the law in the constitution and to give their independent legal advice to the president.

(END VIDEO CLIP)

AMANPOUR: You are a lawyer. Do you think she did the right thing by refusing to enforce it, and from what you know, do you think she actually

personally told the president her legal views in private as she indicated here?

PANETTA: Well, what concerns me is I'm not sure that this order was properly vetted. With the agencies that were responsible for dealing with

it, including the Justice Department, including Homeland Security, although John Kelly may have been made aware of it. He didn't have much time to

really react to the substance of the order. To customs, the customs agencies.

I mean, there is a vetting process that should go on in order to ensure that an order is enforceable and that it's legal. And I also respect very

much, and I think it's very important, the independence of the Justice Department from the White House when it comes to issues involving our

constitution and enforcement of the law.

The attorney general, the deputy attorney general, have to abide by the constitution and by the law. And if they're given a directive, which they

feel violates the constitution, then I think it is their duty, as was stated at that hearing, not to enforce that order.

AMANPOUR: And obviously, it's playing out abroad, as well. This is what Chancellor Merkel has said about this ban, and about the joint fight

against terrorism.

Just have a listen.

(BEGIN VIDEO CLIP)

ANGELA MERKEL, GERMAN CHANCELLOR (through translator): The necessary and decisive fight against terrorism does in no way justify a general suspicion

against people of certain beliefs. In this case, people of the Muslim faith.

(END VIDEO CLIP)

AMANPOUR: I guess the big question is, what do you think this will do to keeping America safe, to the fight against terrorism? Obviously, Europe

has faced, you know, refugees and others who have actually -- or people who have used the refugee channel to commit terror in Germany, in France, in

Belgium, et cetera.

PANETTA: Christiane, I am -- I'm the son of Italian immigrants. Donald Trump is the grandson of an immigrant from Germany. All of us, certainly

in this country, are children of immigrants in one way or another. That's what this country is all about.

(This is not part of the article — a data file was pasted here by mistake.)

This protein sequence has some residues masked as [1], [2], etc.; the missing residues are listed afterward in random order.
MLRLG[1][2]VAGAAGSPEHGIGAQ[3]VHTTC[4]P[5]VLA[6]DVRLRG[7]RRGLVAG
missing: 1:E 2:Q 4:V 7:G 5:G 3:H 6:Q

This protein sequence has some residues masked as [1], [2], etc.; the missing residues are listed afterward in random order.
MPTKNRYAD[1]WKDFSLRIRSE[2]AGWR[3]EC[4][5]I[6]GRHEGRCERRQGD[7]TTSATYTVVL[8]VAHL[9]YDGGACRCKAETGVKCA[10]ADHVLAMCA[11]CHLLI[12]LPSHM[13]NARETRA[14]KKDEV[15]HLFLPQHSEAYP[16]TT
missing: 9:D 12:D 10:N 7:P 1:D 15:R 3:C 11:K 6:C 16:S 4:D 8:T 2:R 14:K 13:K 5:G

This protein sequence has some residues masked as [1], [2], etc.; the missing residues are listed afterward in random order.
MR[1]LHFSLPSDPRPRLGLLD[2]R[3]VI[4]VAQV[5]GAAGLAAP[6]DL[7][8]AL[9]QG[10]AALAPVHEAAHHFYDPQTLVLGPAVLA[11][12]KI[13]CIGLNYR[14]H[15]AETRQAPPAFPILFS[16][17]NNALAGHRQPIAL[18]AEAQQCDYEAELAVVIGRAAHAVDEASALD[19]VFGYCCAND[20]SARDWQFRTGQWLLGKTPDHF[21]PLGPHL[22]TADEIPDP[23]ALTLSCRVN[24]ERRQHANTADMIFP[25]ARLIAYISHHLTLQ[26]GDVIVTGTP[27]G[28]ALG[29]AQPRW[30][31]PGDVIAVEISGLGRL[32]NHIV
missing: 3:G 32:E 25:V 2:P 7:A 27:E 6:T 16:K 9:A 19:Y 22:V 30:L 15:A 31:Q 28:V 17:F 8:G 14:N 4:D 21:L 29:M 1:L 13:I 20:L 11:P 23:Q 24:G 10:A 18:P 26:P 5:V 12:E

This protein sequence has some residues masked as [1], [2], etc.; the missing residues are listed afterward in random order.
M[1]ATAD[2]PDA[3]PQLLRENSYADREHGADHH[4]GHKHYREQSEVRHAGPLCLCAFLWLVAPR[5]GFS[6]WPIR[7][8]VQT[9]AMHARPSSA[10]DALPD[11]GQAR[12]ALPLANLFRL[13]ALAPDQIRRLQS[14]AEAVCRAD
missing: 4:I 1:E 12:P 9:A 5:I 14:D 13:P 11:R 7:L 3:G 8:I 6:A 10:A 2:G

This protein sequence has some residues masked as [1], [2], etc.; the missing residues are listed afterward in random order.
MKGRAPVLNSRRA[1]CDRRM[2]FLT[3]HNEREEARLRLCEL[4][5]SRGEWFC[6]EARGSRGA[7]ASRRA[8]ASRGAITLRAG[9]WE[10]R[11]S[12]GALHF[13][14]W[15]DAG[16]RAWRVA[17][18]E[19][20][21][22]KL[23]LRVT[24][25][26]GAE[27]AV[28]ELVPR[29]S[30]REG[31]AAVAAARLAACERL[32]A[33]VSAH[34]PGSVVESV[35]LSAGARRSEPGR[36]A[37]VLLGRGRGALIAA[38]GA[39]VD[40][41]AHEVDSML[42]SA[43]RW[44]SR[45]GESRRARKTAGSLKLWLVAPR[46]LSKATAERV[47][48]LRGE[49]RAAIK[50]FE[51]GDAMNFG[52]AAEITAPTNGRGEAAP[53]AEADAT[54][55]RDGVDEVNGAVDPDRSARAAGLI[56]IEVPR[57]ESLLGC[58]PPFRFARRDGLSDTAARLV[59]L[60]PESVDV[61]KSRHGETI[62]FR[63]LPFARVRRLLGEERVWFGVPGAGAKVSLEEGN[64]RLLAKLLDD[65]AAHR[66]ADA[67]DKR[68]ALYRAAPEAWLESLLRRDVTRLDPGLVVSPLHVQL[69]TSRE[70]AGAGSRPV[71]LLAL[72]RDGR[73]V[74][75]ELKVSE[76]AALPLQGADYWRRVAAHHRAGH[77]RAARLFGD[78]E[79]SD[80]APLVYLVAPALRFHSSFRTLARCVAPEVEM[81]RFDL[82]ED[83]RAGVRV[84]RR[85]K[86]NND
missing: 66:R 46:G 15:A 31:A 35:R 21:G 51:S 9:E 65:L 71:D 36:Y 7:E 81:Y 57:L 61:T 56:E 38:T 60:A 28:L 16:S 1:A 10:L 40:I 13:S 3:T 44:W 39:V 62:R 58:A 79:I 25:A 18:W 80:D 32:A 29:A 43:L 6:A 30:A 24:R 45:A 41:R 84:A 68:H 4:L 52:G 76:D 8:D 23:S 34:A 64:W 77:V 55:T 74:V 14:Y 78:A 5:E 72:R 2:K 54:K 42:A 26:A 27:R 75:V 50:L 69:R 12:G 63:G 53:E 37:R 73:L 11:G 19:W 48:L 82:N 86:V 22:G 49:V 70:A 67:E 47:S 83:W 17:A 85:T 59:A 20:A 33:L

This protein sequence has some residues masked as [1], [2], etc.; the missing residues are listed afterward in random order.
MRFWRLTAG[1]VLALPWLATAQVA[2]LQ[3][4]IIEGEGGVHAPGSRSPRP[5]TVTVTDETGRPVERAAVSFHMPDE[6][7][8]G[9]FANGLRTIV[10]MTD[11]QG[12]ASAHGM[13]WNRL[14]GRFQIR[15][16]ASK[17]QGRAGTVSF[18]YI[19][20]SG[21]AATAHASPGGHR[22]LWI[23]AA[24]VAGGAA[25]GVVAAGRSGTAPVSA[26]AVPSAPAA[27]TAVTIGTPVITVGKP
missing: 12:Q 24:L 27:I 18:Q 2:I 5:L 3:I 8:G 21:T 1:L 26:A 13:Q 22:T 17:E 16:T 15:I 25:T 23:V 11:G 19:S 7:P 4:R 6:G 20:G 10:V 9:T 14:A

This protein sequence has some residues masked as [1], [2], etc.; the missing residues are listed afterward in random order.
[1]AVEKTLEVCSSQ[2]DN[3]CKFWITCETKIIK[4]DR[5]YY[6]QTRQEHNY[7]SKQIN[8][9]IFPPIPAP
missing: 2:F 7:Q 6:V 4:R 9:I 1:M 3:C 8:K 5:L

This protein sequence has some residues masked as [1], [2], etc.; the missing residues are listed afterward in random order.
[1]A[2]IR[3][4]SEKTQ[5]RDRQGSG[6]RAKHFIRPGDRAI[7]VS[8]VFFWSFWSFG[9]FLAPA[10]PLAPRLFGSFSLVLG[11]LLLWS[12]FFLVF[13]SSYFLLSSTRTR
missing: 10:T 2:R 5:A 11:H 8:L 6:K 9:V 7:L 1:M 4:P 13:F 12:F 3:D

And I think what Chancellor Merkel spoke to are the kind of international values that we have always recognized of human dignity, and an effort to

help one another in order to be able to protect people so that we respect their rights.

What this order has done is undermined that basic principle. But worse, it has fed ISIS, our enemy. And this was supposedly what Donald Trump was

doing this for, was to protect our country.

What it has done is given ISIS the main argument they have used, which is that the western world is at war with Islam. Not at war with extremism,

but at war with Islam.

When we do these kinds of blanket approaches to denying Muslims' entry into this country, it's based on their religion. And so we fed ISIS a major

argument that I think will help them in recruiting and that increases the chances of a potential attack in this country. It doesn't lessen that

possibility. It increases that possibility.

[14:10:00] AMANPOUR: Well, that is a very important warning that you've just put out there. It's very sobering. Can I ask you one last question?

There is a huge controversy over President Trump's political adviser, Steve Bannon, being moved up to a proper participant in the NSC.

Apparently, this is the first time that has happened. You've been, again, principle in these meetings. What effect will that have?

PANETTA: I am very concerned about taking a political adviser and making them a principle in the National Security Council. The purpose of the

National Security Council is to provide the president with experienced information so that he can make decisions on national security issues and

protect this country. That's the purpose of the National Security Council.

It isn't to have a political adviser who is going to make recommendations based on what polls well in terms of politics. That's the worst thing you

could do.

AMANPOUR: How do you think this is going to play out?

PANETTA: I'm concerned whether or not Donald Trump is willing to take the time to carefully think out these kinds of decisions, because if he's just

kind of shooting from the hip on the things he's dealing with, he -- he and the country are in for a great deal of trouble.

AMANPOUR: Leon Panetta, thank you very much indeed.

PANETTA: You're welcome.

(END VIDEOTAPE)

AMANPOUR: Meantime, there are echoes of America's divisive presidential race on the French campaign trail in Paris. The Far Right National Front

leader Marine Le Pen's security man handles a journalist out of the building for asking questions about the investigation into an allegedly

fraudulent payments to aides.

Now the news program has been told it will be persona non-grata at a National Front rally this weekend.

It's all reminiscent of Trump rallies notably this one, when the illustrious "Time" photographer Chris Morris was slammed to the floor by

Trump security. In an era where trying to delegitimize the press has become a strategy in powerful quarters, my own interview next with the

National Front leader ahead of formally launching her presidential bid this weekend.

(COMMERCIAL BREAK)

AMANPOUR: Welcome back to the program.

Now after Brexit, all eyes are on the French presidential race, which is in high gear. Marine Le Pen launches her manifesto this weekend and the